We had an old-fashioned run on a major U.S. bank on Thursday. The bank died, and Wall Street held its breath, hoping this wasn’t contagious.
The run on Silicon Valley Bank wasn’t like bank runs in the early 1930s Depression, when panicked depositors lined up in New York and Philadelphia to retrieve their life savings, only to watch the banks run out of cash and shut — sometimes forever, leaving them broke.
Deposit insurance has mostly eased that problem, at least for those of us with less than the federal insured limit of $250,000 in our accounts.
And yet, on Thursday, depositors couldn’t get their money out of Silicon Valley Bank fast enough. Systems crashed; reserves drained. On Friday morning, state and federal regulators stepped in, closing offices from Silicon Valley’s Santa Clara headquarters to its local outpost in West Conshohocken. Regulators will spend the weekend trying to fix what’s left.
Silicon Valley was the 16th-largest U.S. bank, and it played an outsized role in financing emerging technology companies. Biotech hopefuls in the Philadelphia region that it helped and hoped to profit from include Aclaris, Immunome, Orchestra BioMed, PhaseBio, and Triduum. A Philadelphia-area investment firm on Friday told associates that some of the tech companies it backs had accounts at the failed bank, and they are reviewing the impact of its takeover.
What fed the particular panic: the bank’s announcement it had lost $2 billion as bonds it owns lost value due to rising interest rates. That’s a lot for you or me or the state government, but just a small fraction of the bank’s $175 billion in total deposits. The bank had said it was ready to sell the bonds at a loss and replace the losses, as healthy companies do, by selling more shares, anticipating good times and high profits will return.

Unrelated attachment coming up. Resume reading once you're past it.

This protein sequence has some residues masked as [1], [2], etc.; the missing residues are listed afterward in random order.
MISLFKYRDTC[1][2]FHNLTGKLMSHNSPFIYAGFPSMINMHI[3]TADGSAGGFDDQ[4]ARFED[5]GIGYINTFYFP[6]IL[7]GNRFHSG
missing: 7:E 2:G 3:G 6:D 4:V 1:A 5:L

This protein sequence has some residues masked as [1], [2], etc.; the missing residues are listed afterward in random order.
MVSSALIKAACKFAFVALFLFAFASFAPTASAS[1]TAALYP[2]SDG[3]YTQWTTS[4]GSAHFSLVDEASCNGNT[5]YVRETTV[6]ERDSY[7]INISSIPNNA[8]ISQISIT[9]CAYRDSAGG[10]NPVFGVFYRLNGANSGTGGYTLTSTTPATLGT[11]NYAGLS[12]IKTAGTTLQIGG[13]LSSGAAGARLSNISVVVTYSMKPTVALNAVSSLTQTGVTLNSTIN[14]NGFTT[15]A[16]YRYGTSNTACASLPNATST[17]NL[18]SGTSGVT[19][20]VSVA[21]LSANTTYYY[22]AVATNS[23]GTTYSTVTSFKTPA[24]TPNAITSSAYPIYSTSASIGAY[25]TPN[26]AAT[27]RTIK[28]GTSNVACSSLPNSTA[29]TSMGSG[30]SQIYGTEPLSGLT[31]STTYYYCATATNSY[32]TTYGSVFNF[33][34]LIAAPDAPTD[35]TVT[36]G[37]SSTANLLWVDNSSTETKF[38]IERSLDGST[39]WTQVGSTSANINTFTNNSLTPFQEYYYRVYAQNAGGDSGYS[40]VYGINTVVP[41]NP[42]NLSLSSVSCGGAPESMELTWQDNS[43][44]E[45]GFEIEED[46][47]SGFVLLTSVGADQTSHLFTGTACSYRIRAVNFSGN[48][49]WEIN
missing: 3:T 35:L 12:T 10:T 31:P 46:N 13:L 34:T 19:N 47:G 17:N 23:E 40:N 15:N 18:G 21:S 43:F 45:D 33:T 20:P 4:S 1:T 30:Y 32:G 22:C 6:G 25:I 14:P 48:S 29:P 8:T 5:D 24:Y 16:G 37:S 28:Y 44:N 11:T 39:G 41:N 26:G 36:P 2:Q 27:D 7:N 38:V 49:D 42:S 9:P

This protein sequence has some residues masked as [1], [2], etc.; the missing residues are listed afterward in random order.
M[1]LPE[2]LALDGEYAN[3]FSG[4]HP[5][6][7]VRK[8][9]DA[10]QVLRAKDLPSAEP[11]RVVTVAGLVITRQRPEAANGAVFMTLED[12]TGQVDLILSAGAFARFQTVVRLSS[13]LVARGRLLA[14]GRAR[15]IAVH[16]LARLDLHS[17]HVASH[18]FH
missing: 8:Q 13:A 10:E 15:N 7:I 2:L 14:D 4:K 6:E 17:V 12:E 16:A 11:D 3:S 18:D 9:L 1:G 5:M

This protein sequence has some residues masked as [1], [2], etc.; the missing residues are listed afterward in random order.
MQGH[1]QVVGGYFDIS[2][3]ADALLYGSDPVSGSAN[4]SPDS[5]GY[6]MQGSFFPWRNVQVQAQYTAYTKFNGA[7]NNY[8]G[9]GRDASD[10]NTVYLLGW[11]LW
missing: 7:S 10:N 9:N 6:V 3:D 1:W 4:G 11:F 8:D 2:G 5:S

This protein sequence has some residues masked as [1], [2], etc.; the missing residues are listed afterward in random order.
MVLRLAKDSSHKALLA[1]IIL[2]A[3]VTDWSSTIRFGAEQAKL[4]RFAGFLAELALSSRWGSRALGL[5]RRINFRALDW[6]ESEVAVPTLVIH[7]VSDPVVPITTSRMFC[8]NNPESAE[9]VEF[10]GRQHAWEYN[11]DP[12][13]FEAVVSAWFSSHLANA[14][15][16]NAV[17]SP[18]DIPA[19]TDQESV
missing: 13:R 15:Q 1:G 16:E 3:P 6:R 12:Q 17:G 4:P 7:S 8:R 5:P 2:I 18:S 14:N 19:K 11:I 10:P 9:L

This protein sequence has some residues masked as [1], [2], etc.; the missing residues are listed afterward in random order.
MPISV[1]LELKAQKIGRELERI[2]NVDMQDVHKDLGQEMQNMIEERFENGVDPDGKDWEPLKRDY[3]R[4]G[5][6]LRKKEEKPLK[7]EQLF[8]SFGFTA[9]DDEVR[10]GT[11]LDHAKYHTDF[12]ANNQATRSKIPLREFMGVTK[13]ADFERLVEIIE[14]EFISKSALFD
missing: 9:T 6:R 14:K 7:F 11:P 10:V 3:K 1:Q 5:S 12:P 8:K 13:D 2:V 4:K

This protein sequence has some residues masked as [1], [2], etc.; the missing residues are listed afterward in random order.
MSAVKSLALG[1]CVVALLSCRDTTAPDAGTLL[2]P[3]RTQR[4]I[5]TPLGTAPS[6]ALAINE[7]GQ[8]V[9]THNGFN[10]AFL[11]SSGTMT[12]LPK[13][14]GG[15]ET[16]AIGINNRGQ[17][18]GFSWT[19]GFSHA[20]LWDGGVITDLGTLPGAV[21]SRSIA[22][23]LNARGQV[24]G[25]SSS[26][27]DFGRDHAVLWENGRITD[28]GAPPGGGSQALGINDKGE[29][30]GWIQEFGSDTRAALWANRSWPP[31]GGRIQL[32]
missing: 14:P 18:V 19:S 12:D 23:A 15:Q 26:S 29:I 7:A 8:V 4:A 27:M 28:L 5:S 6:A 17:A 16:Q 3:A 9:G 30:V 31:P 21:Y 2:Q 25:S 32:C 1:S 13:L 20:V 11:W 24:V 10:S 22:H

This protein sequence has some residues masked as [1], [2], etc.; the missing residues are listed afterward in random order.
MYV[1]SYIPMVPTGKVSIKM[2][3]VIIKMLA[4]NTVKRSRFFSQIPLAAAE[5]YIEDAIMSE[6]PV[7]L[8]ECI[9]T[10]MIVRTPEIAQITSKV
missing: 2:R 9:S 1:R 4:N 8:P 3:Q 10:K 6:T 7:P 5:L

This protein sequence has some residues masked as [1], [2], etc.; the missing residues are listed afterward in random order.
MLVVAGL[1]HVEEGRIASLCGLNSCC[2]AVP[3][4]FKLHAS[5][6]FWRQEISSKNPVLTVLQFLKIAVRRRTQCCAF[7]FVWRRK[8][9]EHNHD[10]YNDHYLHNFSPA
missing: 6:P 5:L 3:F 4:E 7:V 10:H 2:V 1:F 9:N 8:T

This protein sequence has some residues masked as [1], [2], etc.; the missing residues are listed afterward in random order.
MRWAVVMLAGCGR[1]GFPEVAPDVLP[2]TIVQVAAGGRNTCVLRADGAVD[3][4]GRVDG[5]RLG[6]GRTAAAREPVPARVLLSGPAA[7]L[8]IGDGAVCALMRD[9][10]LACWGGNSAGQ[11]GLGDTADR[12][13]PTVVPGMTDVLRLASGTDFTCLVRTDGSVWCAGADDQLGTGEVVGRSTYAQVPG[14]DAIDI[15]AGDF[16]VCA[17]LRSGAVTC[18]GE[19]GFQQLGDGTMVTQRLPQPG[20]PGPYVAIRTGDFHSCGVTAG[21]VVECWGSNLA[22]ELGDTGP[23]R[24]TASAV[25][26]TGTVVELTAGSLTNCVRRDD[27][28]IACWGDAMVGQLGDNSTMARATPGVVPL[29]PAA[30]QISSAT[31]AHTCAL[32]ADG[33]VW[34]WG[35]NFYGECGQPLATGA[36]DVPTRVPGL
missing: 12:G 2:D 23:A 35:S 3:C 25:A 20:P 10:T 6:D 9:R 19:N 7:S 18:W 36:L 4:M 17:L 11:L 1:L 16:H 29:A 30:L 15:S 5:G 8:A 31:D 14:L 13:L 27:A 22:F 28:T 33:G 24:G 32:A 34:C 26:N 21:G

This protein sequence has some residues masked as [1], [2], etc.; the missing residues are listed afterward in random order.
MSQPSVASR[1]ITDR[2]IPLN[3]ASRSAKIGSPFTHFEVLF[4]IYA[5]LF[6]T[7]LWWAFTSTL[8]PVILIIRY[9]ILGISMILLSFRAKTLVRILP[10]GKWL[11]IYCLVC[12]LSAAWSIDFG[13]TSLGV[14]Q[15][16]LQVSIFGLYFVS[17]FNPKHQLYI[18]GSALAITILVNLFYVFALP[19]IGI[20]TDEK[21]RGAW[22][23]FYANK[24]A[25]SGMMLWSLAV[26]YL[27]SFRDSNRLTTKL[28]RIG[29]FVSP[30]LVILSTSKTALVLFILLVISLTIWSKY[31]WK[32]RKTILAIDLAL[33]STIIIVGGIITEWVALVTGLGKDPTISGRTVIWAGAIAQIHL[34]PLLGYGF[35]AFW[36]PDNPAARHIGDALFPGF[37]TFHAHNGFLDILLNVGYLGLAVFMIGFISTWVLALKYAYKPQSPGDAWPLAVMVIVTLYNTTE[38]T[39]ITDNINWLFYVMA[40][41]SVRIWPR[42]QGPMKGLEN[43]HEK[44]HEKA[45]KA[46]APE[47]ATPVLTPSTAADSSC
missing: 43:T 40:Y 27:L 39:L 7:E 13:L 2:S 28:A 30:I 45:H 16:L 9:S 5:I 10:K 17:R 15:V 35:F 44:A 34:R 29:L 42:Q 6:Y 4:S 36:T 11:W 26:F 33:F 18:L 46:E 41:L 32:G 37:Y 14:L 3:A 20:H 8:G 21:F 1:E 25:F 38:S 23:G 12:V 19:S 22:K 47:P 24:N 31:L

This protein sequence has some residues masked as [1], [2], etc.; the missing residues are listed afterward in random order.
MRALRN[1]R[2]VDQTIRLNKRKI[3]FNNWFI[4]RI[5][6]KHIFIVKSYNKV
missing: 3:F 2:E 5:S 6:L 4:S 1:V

And even if they couldn’t, why panic? Aren’t bank deposits insured? Not at Silicon Valley, it turns out.
According to this unusual bank’s Dec. 31 annual report, about $165 billion in Silicon Valley deposits — which is to say, most — was not insured by the Federal Deposit Insurance Corp. Some of that money was foreign, but most was presumably in the accounts of Silicon Valley customers, borrowers, and others who stashed their cash, including millions in investors’ funds, with their bank.
The picture has changed since that report, and the FDIC said Friday that it wasn’t sure how much of Silicon Valley’s money was currently uninsured.
Of course, most deposits aren’t sitting in the bank; they’re lent to other customers. That’s what banks do. The system worked well in good times when it was easy for promising software and biotech companies to sell shares, pay back loans, and hopefully turn a profit, or get sold for a fat premium, after a few frenzied years of financing and product development.
But this time customers stopped trusting Silicon Valley. They remembered their deposits weren’t insured and under pressure after months of rising business costs and the weak stock market. They were finally rattled by the bank’s unfortunate announcement at a vulnerable time and ran for the cash on hand — which wasn’t enough for everyone.
As depositors lost confidence, the stock dropped lost most of its value, then stopped trading. Other bank prices fell, too, as if traders were wondering which bank will be next. Banks of many sizes (though not all banks) have large piles of bonds that won’t be worth what they paid for them if they are forced to sell, as Silicon Valley was.
Tom Gordon ran the bank’s West Conshy office and is held in high esteem by the local biotech crowd. When I asked about the companies he helped build and what could happen next, he said he’d like to tell more, “but as you can imagine, I am just not able to.”
The FDIC, which often arranges shotgun sales for smaller banks in trouble, found no ready buyer this time and instead set up a temporary successor, the National Bank of Santa Clara, to service Silicon Valley’s insured deposits, which it promised will be available Monday morning.
The apparently much larger crowd of uninsured depositors will get some money — “an advance dividend” — next week, along with a “certificate for the remaining amount of their insured funds.” Then the agency will sell Silicon Valley’s assets.
Depending on how those sales go in this slow economy, future paybacks to companies and other depositors “may be made,” the FDIC concluded.